Whiten/a
Economically disadvantaged9%
Not economically disadvantaged60%
Students with disabilities17%
Non-disabled students17%
Limited English proficiencyn/a
Proficient in English17%
Migrantn/a
Non-migrant17%
Academically giftedn/a

Reading

All Students26%
Female20%
Male32%
Black13%
Asiann/a
Hispanicn/a
Multiracialn/a
American Indiann/a
Native Hawaiian/Pacific Islandern/a
Whiten/a
Economically disadvantaged14%
Not economically disadvantaged90%
Students with disabilities17%
Non-disabled students28%
Limited English proficiencyn/a
Proficient in English26%
Migrantn/a
Non-migrant26%
Academically giftedn/a
Scale: % at or above proficient

About the tests


In 2012-2013 North Carolina used End-of-Grade (EOG) tests to assess students in grades 3 through 8 in reading and math, and grades 5 and 8 in science. The EOG is a standards-based test, which means it measures how well students are mastering specific skills defined for each grade by the state of North Carolina. Students must pass the grade 8 EOG test in order to graduate from high school. The goal is for all students to score at or above the proficient level on the tests.

The different student groups are identified by the North Carolina Department of Public Instruction. If there are fewer than 10 students in a particular group in a school, data for that group is not reported.

Source: North Carolina Department of Public Instruction

Math

All Students13%
Female19%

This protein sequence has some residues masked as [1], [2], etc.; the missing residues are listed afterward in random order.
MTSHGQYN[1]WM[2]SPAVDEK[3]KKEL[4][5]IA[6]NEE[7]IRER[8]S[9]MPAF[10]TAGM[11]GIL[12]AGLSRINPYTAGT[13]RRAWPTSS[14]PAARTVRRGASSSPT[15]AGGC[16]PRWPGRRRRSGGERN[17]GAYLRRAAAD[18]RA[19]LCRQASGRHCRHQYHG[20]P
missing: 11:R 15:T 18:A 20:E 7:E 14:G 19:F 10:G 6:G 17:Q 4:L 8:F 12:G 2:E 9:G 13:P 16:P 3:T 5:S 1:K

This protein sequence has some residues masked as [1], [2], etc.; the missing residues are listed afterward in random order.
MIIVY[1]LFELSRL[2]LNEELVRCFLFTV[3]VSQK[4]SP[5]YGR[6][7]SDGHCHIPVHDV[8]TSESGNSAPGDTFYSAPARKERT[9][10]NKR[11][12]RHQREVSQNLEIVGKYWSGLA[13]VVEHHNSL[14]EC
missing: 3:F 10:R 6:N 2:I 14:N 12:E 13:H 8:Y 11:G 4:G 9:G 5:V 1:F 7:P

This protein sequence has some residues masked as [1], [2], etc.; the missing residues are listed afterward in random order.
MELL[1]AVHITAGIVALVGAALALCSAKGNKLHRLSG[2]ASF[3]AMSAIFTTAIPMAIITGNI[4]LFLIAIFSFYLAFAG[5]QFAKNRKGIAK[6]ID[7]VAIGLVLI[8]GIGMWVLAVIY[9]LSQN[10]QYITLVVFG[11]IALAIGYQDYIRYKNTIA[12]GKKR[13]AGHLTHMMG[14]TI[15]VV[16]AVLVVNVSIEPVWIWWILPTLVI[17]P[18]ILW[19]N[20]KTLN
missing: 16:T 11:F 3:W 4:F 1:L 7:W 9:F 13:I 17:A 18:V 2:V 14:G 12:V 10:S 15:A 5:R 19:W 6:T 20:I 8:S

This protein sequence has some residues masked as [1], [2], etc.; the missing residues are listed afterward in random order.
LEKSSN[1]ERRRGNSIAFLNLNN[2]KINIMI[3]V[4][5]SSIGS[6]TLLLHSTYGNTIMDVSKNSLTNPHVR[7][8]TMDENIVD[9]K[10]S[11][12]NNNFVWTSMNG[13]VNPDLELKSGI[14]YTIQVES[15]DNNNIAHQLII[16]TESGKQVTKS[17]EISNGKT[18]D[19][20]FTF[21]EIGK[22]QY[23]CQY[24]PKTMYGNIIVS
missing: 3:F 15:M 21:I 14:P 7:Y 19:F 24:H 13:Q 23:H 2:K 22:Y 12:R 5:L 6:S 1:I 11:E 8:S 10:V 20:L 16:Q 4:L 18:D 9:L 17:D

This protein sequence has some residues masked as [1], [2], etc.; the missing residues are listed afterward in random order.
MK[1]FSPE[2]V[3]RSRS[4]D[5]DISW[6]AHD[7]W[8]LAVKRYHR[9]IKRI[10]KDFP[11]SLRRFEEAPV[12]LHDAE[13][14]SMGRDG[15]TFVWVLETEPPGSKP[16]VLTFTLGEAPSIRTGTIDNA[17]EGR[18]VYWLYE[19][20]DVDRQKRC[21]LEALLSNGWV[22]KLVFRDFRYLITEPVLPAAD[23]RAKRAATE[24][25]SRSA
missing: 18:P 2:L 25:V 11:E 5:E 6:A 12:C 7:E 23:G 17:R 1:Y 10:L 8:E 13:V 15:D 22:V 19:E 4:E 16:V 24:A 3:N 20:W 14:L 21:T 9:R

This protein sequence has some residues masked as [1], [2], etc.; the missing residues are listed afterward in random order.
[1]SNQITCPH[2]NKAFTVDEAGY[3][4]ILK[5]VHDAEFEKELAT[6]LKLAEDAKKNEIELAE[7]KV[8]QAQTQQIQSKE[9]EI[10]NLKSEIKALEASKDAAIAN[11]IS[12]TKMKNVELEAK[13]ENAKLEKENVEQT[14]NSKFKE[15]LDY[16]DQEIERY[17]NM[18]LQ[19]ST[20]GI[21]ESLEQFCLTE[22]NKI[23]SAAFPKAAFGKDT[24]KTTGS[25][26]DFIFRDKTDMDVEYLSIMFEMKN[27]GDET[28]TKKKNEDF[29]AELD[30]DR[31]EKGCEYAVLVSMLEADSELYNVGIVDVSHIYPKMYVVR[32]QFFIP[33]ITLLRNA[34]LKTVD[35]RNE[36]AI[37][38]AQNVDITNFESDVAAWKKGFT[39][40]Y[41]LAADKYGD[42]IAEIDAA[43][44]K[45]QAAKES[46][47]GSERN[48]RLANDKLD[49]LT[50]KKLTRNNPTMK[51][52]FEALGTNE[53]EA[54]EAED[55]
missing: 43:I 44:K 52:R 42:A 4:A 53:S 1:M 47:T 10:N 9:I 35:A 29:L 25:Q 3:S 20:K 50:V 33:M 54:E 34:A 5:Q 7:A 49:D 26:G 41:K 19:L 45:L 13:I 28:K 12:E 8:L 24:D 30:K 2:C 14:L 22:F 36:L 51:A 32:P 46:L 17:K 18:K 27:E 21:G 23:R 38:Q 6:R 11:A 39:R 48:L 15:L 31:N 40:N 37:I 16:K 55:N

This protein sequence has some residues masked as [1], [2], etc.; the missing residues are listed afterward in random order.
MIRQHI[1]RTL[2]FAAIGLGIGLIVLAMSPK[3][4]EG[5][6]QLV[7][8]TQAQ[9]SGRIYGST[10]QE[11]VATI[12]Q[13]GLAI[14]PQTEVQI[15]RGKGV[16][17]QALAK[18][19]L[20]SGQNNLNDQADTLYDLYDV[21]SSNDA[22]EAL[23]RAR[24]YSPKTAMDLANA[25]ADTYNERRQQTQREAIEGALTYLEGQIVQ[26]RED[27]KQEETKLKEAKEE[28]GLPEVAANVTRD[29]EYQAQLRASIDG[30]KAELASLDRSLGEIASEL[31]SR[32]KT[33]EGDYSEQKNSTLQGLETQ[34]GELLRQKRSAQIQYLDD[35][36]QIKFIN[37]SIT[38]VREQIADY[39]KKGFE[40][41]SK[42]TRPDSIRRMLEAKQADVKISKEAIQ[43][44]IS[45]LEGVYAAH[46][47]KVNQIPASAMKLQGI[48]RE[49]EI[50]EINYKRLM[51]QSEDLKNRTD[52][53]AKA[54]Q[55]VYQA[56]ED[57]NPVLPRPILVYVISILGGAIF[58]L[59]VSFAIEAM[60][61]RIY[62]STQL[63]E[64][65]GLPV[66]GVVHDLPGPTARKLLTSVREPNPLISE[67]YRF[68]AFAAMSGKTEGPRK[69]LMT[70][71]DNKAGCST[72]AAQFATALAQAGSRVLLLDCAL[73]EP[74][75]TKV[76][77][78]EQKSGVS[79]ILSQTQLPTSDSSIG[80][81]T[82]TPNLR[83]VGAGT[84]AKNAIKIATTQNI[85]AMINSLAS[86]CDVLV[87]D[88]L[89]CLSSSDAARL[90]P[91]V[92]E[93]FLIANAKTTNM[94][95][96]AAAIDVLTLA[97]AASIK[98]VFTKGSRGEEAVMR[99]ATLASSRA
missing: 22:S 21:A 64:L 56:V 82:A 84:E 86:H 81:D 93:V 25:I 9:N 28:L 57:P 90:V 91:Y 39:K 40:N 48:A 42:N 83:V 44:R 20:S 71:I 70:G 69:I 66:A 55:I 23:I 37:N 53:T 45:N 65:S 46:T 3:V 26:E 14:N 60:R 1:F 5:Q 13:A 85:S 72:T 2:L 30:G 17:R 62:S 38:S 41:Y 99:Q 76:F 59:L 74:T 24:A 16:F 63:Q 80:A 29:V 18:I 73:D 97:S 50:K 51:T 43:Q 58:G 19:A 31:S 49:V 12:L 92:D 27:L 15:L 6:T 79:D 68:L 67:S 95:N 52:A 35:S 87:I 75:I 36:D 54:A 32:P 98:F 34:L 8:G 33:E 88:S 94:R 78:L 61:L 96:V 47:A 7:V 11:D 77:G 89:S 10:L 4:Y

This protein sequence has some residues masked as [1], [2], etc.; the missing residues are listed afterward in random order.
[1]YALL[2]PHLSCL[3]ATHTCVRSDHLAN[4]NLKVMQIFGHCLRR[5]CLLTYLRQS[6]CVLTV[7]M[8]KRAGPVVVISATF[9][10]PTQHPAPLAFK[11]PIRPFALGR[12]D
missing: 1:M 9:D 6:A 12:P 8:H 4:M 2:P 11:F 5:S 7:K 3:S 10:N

Male6%
Black8%
Asiann/a
Hispanicn/a
Multiracialn/a
American Indiann/a
Native Hawaiian/Pacific Islandern/a
Whiten/a
Economically disadvantaged10%
Not economically disadvantaged30%
Students with disabilities-5%
Non-disabled students15%
Limited English proficiencyn/a
Proficient in English13%
Migrantn/a
Non-migrant13%
Academically giftedn/a

Reading

All Students20%
Female22%
Male17%
Black18%
Asiann/a
Hispanicn/a
Multiracialn/a
American Indiann/a
Native Hawaiian/Pacific Islandern/a
Whiten/a
Economically disadvantaged18%
Not economically disadvantaged30%
Students with disabilities8%
Non-disabled students22%
Limited English proficiencyn/a
Proficient in English20%
Migrantn/a
Non-migrant20%
Academically giftedn/a
Scale: % at or above proficient

About the tests


In 2012-2013 North Carolina used End-of-Grade (EOG) tests to assess students in grades 3 through 8 in reading and math, and grades 5 and 8 in science. The EOG is a standards-based test, which means it measures how well students are mastering specific skills defined for each grade by the state of North Carolina. Students must pass the grade 8 EOG test in order to graduate from high school. The goal is for all students to score at or above the proficient level on the tests.

The different student groups are identified by the North Carolina Department of Public Instruction. If there are fewer than 10 students in a particular group in a school, data for that group is not reported.

Source: North Carolina Department of Public Instruction

Math

All Students16%
Female18%
Male14%
Black14%
Asiann/a
Hispanicn/a
Multiracialn/a
American Indiann/a
Native Hawaiian/Pacific Islandern/a
Whiten/a
Economically disadvantaged14%
Not economically disadvantagedn/a